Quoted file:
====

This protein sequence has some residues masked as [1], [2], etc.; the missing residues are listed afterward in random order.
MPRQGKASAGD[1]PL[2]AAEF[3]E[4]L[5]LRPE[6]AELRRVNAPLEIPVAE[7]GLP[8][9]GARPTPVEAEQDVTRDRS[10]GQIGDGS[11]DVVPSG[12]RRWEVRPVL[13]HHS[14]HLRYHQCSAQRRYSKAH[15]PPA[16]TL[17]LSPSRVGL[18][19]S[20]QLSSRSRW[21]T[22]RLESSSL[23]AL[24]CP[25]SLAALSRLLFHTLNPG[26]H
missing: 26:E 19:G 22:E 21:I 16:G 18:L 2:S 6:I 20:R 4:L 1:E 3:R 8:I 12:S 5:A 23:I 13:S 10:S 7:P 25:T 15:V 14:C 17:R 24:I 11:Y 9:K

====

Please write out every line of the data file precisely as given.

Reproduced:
This protein sequence has some residues masked as [1], [2], etc.; the missing residues are listed afterward in random order.
MPRQGKASAGD[1]PL[2]AAEF[3]E[4]L[5]LRPE[6]AELRRVNAPLEIPVAE[7]GLP[8][9]GARPTPVEAEQDVTRDRS[10]GQIGDGS[11]DVVPSG[12]RRWEVRPVL[13]HHS[14]HLRYHQCSAQRRYSKAH[15]PPA[16]TL[17]LSPSRVGL[18][19]S[20]QLSSRSRW[21]T[22]RLESSSL[23]AL[24]CP[25]SLAALSRLLFHTLNPG[26]H
missing: 26:E 19:G 22:E 21:I 16:G 18:L 2:S 6:I 20:R 4:L 1:E 3:R 8:I 12:S 5:A 23:I 13:S 10:S 7:P 25:T 15:V 14:C 17:R 24:I 11:Y 9:K